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On August 6, 2018, Thomas J. Mosier, 47, was sentenced to 23 years in the Indiana Department of Correction for his role in a January 15, 2018, incident that spanned 12 hours and required the use of multiple agencies, officers, and SWAT teams.

On January 15, 2018, Sgt. Nathan Lanzen, Elkhart Police Department, was investigating a suspicious vehicle at Howard’s Auto Sales in Elkhart, Indiana. As snow was falling heavily, Sgt. Lanzen followed the fresh tire tracks and located a vehicle now at USA 1 Auto Sales in Elkhart. Sgt. Lanzen observed a white male, later identified as Thomas J. Mosier, rummaging around behind the building of the property. Mosier jumped into the passenger side of a Subaru passenger car that sped off, heading northbound on Nappanee Street. Sgt. Lanzen initiated his lights and sirens and gave chase to the fleeing Subaru. As Sgt. Lanzen was pursuing, Mosier leaned out the passenger side and shot multiple rounds with an SKS rifle toward Sgt. Lanzen, striking his squad car. At sentencing, Sgt. Lanzen testified that one round struck his squad car just above the headlight and further explained that with the style of rifle used by Mosier, had he been able to shoot through the windshield, the bullet would have “gone through my vest and killed me.”

The pursuit continued into Michigan where Cass County Sheriff’s Department officers took over. The Subaru was lost; however, it subsequently crashed and Mosier and the driver, later identified as Lee A. Underwood, fled on foot. While out on foot and attempting to evade law enforcement, Mosier and Underwood are alleged to have broken into a barn in Cass County, Michigan, stealing a handgun from inside a vehicle. The two then went to a neighboring property where they are alleged to have stolen a Ford F250 and travelled back to Elkhart. Mosier was alleged to have been driving the F250 with Underwood in the passenger seat. A Michigan State Police Officer spotted the pair and when he attempted to initiate a traffic stop, Mosier, once again, is alleged to have fled. The pursuit traveled back into Elkhart County where Cpl. Dustin Voss, Elkhart Police Department, spotted the F250 and began pursuing as well. The pursuit went through Middlebury and ended on the south side of Goshen where the F250 was found crashed. Officers followed footprints from the crash and later learned that Mosier and Underwood had attempted to break into a home near C.R. 42 and C.R. 15. The homeowner obtained his rifle and told Mosier and Underwood to leave. Mosier and Underwood continued fleeing and were later found at a residence on C.R. 15. Underwood got into an unlocked truck and refused to exit. Officers with the Elkhart Sheriff’s Department were able to remove him without incident after utilizing defensive tactics.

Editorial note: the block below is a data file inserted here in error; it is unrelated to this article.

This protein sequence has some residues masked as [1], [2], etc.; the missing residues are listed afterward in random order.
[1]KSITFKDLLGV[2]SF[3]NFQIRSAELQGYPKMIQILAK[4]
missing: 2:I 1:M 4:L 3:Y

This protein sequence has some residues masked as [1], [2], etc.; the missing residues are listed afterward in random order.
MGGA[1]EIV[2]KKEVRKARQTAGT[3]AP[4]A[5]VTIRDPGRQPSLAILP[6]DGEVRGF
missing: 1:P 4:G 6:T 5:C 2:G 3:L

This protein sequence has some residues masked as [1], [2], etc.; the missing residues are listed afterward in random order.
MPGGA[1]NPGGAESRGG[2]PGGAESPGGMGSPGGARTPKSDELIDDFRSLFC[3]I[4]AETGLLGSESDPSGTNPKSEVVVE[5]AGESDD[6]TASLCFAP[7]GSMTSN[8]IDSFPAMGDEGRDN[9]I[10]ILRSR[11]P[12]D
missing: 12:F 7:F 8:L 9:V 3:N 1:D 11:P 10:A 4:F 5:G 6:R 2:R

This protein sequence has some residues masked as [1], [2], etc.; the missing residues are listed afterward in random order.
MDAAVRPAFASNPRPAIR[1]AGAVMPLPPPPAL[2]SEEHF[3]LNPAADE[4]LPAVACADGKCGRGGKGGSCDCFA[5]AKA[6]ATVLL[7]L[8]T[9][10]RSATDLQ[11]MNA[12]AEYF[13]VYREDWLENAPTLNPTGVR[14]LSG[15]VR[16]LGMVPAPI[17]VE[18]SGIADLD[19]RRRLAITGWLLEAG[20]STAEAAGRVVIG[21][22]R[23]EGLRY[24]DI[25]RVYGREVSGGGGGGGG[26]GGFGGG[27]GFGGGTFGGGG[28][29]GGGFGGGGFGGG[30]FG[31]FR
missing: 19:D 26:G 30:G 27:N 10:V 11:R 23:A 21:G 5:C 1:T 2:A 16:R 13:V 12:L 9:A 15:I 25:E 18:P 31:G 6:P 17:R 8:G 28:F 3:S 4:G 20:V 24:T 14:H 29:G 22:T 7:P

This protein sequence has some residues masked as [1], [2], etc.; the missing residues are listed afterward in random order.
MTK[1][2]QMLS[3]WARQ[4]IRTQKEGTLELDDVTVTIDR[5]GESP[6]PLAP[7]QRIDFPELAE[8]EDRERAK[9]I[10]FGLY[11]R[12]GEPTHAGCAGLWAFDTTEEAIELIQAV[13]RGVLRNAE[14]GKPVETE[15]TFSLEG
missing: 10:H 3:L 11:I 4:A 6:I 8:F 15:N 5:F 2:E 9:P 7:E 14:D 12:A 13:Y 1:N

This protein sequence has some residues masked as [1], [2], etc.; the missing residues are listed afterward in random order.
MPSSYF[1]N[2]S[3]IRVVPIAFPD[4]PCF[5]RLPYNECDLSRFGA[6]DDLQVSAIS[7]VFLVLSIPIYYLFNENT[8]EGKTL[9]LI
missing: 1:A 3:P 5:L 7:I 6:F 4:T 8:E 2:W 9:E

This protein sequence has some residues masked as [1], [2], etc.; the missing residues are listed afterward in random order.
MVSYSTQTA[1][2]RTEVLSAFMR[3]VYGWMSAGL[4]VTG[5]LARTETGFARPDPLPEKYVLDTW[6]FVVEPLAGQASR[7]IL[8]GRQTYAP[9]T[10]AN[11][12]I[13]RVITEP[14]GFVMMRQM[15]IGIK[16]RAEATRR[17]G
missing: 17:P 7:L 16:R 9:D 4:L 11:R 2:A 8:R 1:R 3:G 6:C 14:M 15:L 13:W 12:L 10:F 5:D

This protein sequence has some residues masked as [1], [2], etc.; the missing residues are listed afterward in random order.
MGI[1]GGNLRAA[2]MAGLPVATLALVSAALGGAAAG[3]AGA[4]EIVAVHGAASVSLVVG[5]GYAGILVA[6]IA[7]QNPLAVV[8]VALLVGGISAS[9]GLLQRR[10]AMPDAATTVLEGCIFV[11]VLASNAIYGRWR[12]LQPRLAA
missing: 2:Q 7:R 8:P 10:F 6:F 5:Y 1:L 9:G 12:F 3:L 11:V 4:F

Mosier was found holed up in a barn on the property. He was in possession of the stolen handgun from Michigan and shot off at least two rounds while in the barn. The standoff lasted approximately seven hours in 15 degree weather and required the use of SWAT teams from Elkhart Police Department, Elkhart County Sheriff’s Department, and Goshen Police Department. Mosier eventually surrendered and was taken into custody.

Mosier was charged with Unlawful Possession of a Firearm by a Serious Violent Felon, a Level 4 felony; Burglary, a Level 5 felony; Criminal Recklessness with a Deadly Weapon, a Level 6 felony; Resisting Law Enforcement with a Vehicle, a Level 6 felony; and Residential Entry, a Level 6 felony. The State allowed Mosier to plead guilty under an agreement that required him to plead to all charges with both sides to argue for the appropriate sentence, and the 2 ½ year sentence available for the Resisting Law Enforcement charge to be served concurrently, or at the same time, as the other charges. The maximum possible prison/jail sentence for the charges in Indiana was 25 ½ years.

At sentencing, Deputy Prosecuting Attorney Leslie Shively argued for the maximum sentence citing his extensive criminal history and the danger posed to the police and citizens of Elkhart County. Judge Stephen R. Bowers stated that Mosier was “a career criminal,” noting his eight previous felony convictions out of Michigan and Texas that included Aggravated Robbery, Assault with Intent to do Great Bodily Harm, Possession of a Firearm by a Felon, Maintaining a Drug House, Retaliating Against Witnesses, and Retail Fraud. Despite Mosier’s statements that he “loves the police and firefighters,” Judge Bowers was not convinced. Mosier was sentenced to 23 years in the Indiana Department of Correction, the maximum amount under his plea, and is also facing charges in Michigan stemming from this escapade.


“Under Indiana law, all persons arrested for a criminal offense are innocent until proven guilty in a court of law.”